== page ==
“The music scene in Kuwait keeps surprising us,” says Red Bull Culture Specialist Nour Al Kawas, who also founded Get Out, an online platform dedicated to introducing people to various regional and international music events and artists.

 

“The DJ scene in Kuwait started in the 2000s,” Nour says, reflecting on the history of Kuwait’s urban music scene. “As for the live music and bands, people started realizing what we have in 2014.”

 

 

Nour is an observer of Kuwait’s urban art movement. “The scene is really evolving,” she says. “We have many promoters like Get Out, Talent Shop, Gas Events. Gigs happen more than three times per month and sometimes weekly.” Nour credits both the artists and the promoters for raising awareness about the talent in Kuwait. Local coffee shops, cultural spaces and international companies such as Red Bull have helped build this scene through sponsorships and encouragement, she adds.

 

When I asked her what has driven the movement to evolve rapidly, she replied that it was “having such a competitive scene, which emerged as a result of the increasing number of gigs, and bands helped building it up. “More than 20 art galleries and hubs like Artspaceq8, Center of Arts, Contemporary Art Platform, The Hub, and The Print Room took part of this revolution.”

 

 

“With daily and weekly workshops and events by leading mentors, I have to say that the art scene in Kuwait is one of the strongest art scenes, not only in the Gulf region but also in the Middle East, and we can prove that,” she confidently says.

 

The Golden Era of Street Dance

 

Street dance in Kuwait has also played a part in this movement. I met with a member of the b-boy dance group Hood Skillz Crew, Hussein – also known as ‘Slash’ – who told me that street dance, just like graffiti and music, “was underground for some time.” However, thanks to many shows that have relied heavily on dancers “to incorporate dance as its sole component, street dance finally came to the forefront, as people in Kuwait love to dance, and we love to showcase it,” he says.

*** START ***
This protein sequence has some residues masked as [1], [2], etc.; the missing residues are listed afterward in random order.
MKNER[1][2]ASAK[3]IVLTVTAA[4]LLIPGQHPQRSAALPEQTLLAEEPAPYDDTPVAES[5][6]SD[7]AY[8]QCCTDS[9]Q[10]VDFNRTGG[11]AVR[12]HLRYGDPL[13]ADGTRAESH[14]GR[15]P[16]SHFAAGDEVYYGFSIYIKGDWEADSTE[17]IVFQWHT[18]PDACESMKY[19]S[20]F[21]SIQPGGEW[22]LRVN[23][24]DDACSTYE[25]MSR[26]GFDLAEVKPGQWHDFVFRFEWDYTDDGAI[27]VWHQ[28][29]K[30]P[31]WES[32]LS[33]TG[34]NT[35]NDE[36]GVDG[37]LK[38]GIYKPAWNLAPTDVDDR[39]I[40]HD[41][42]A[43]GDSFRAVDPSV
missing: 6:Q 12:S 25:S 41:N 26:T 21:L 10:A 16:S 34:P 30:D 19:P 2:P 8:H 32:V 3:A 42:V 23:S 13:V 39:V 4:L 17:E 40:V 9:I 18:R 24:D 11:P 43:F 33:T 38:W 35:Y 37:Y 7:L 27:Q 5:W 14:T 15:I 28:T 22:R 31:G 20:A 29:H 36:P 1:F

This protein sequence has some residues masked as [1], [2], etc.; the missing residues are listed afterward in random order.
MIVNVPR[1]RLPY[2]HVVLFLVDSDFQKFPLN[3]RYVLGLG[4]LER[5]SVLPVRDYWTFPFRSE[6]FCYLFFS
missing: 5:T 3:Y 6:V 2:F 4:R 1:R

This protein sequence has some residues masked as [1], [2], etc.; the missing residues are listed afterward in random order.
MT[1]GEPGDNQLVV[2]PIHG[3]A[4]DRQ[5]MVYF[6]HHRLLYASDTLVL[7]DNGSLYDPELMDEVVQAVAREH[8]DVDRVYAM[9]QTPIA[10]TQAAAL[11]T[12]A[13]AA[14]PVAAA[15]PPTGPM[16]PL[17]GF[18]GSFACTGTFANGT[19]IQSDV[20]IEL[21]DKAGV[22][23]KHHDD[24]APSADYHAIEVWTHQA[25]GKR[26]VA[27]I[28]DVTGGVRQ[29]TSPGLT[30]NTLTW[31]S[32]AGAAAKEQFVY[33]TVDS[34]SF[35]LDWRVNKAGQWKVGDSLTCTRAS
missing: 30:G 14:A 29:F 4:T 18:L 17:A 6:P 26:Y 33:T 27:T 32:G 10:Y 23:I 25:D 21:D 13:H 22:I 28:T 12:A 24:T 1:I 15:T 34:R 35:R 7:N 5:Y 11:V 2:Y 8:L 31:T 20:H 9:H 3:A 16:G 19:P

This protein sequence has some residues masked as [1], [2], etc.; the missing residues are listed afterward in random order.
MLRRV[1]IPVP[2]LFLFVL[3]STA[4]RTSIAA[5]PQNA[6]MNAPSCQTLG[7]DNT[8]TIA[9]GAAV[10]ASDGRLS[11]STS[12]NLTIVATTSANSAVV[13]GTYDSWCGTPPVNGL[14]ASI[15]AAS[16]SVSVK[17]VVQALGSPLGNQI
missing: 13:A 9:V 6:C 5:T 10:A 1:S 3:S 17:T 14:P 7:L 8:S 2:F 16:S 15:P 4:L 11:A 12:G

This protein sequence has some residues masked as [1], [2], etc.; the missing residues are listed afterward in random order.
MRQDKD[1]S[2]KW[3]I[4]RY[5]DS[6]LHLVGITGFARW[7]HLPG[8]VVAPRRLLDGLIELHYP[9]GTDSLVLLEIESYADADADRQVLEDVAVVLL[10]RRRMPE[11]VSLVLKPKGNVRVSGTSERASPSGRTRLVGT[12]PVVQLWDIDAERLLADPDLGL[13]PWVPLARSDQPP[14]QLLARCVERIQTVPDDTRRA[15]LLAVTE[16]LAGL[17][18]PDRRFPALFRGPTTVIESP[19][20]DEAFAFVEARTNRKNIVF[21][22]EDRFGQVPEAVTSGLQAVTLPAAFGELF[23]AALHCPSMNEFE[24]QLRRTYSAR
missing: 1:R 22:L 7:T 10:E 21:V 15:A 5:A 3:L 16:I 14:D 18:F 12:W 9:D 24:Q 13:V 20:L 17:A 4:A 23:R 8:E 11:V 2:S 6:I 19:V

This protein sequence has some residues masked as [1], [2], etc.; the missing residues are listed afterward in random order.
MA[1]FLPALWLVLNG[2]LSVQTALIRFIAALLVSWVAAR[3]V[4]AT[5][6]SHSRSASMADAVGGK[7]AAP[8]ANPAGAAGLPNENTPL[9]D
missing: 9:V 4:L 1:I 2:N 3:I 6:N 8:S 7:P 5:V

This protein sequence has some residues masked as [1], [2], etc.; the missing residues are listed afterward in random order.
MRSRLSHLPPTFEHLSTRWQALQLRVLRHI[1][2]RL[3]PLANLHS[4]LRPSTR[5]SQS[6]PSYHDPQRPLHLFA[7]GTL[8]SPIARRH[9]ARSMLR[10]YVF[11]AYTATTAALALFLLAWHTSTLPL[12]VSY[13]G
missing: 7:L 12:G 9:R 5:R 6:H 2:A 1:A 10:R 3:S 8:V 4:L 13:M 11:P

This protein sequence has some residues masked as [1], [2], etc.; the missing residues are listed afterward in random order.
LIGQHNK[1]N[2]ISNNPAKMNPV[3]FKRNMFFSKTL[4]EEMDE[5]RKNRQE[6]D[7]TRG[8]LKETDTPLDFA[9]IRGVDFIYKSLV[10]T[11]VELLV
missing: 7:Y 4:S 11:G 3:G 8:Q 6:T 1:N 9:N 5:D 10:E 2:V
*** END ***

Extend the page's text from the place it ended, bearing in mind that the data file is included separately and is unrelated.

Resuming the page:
Slash, who also co-hosts and organizes b-boy dance competitions in Kuwait, believes that the urban art movement is driven by the unity of emerging artists, photographers, designers, illustrators, musicians and street artists. “This opened my eyes to many interesting art dimensions that influenced me as a dancer and a person,” he says. He describes the present time as the “golden era of street dance in Kuwait.”

 

“Street dance is respected in our society more nowadays,” he elaborates, “which is unprecedented and surprising, but I think it is heading for a good break in the media and regional atmosphere.”

 

“You can’t cut off the revolution of street dance in Kuwait from the urban art scene; they are integrated and coincided” says Slash. “They are both influenced by a broader culture; the streets, the everyday hustle and comfort. They are influenced by our lifestyle: a style full of dramatic and smooth transitions. They are influenced by our verbal and physical approach to one another: suave and fluid.”

 

Challenges Holding the Scene Back